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Ther Clin Risk Manag. 2019 Feb 7;15:251-258. doi: 10.2147/TCRM.S180170. eCollection 2019.

Impact of ST-segment elevation on the outcome of Takotsubo syndrome.

Author information

First Department of Medicine, Faculty of Medicine, University Medical Centre Mannheim (UMM), University of Heidelberg, Mannheim, Germany,
German Center for Cardiovascular Research (DZHK), Partner Site, Heidelberg-Mannheim, Mannheim, Germany,



Recent studies have highlighted that Takotsubo syndrome (TTS), mimicking acute coronary syndrome (ACS), is associated with poor clinical outcome. TTS is associated with different repolarization disorders including ST-segment elevation. ST elevation myocardial infarction (STEMI) in ACS is associated with declined prognosis. However, the clinical and prognostic impact of ST-segment elevation on TTS remains lacking.


The aim of this study was to determine the short- and long-term prognostic impact of ST-segment elevation on TTS patients as compared with STEMI patients.

Patients and methods:

Our institutional database constituted a consecutive cohort of 138 TTS patients and 138 ACS patients matched for age and sex. TTS patients (n=41) with ST-segment elevation were compared with ACS patients with ST-segment elevation (n=64).


Chest pain was significantly more documented in STEMI patients as compared with TTS patients (48.8% vs 78.1%; P<0.01). Cardiovascular risk factors such as diabetes mellitus (12.2% vs 29.7%; P=0.02) were significantly more presented in STEMI patients. Although the initial left ventricular ejection fraction (LVEF) was more declined in TTS patients (39%±9% vs 45%±16%; P<0.01), the LVEF was more declined in STEMI patients at follow-up (54%±10% vs 45%±16%; P=0.04). Inhospital complications such as respiratory failure were significantly more presented in TTS patients (68.3% vs 20.3%; P<0.01). The short-term as well as the long-term morality was similar in both groups. In univariate analysis, male sex, ejection fraction (EF) <35%, glomerular filtration rate (GFR) <60 mL/min, cardiogenic shock, inotropic drugs, and history of cancer were predictors of 5-year mortality.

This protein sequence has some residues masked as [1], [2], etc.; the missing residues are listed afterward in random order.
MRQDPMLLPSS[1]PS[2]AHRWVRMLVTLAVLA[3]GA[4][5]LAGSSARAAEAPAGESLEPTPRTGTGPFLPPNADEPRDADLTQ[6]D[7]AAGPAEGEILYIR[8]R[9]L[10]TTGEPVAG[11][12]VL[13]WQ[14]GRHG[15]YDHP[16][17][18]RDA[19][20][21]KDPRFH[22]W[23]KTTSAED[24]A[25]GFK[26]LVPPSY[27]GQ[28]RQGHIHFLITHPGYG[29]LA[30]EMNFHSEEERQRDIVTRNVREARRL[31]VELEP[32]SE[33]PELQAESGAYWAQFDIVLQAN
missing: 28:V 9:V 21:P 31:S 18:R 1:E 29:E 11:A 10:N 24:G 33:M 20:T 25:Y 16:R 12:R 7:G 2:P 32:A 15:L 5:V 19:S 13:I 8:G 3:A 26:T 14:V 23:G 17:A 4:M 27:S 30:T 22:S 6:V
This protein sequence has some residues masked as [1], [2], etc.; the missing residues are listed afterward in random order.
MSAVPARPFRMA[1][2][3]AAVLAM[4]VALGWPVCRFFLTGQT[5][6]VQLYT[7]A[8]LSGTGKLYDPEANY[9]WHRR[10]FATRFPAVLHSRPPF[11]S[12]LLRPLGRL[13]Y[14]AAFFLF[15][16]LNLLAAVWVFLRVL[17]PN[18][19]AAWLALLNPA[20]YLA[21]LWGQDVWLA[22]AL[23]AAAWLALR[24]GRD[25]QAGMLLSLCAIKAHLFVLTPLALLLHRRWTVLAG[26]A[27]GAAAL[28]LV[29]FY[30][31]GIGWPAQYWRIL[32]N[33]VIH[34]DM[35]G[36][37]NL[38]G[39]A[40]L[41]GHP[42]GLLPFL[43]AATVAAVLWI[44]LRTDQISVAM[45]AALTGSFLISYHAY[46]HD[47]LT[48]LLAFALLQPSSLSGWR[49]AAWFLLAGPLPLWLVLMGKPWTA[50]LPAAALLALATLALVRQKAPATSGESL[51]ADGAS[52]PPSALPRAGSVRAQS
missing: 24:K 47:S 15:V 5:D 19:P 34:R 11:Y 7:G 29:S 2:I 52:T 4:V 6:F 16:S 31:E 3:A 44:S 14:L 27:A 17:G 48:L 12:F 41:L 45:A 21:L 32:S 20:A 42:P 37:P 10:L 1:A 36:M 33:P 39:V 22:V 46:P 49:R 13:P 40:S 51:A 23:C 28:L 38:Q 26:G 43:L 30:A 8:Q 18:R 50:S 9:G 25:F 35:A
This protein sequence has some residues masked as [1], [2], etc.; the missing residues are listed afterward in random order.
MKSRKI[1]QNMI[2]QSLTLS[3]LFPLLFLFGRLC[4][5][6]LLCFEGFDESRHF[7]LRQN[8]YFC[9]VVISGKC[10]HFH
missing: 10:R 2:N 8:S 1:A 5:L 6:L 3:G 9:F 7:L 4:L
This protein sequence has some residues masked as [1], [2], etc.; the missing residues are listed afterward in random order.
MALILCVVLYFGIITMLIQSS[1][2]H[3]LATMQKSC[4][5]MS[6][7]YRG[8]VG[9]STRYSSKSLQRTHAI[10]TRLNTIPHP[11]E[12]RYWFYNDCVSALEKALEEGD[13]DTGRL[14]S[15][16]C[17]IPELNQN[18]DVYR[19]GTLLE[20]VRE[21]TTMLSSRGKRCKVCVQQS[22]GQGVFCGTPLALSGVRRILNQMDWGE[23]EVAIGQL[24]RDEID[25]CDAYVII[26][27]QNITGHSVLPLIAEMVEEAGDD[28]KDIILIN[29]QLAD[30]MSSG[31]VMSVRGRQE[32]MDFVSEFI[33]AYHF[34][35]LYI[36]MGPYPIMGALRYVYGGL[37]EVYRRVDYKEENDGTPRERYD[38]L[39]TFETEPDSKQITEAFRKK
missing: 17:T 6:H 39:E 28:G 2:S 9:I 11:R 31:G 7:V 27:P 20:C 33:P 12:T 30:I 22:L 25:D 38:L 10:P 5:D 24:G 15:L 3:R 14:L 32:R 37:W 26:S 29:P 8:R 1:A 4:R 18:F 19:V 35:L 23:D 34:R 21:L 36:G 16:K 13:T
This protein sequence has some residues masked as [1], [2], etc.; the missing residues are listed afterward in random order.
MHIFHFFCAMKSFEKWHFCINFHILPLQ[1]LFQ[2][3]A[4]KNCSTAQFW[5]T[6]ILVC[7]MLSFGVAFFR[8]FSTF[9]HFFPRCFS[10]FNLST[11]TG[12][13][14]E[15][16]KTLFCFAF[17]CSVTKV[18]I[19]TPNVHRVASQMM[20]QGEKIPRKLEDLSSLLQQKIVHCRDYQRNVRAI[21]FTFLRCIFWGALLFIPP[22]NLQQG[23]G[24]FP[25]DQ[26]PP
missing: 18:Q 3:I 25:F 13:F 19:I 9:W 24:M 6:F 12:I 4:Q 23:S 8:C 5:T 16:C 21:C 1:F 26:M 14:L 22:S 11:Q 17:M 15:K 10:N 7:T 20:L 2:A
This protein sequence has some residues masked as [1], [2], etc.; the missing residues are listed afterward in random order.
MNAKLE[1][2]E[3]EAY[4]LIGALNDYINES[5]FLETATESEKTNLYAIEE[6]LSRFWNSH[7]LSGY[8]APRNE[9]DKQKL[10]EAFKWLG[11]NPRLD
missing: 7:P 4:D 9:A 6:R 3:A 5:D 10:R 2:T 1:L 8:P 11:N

Rates of the long-term mortality in TTS patients with ST elevations are comparable with STEMI patients.


ST elevation; Takotsubo syndrome; coronary artery syndrome; prognosis

Conflict of interest statement

Disclosure The authors report no conflicts of interest in this work.

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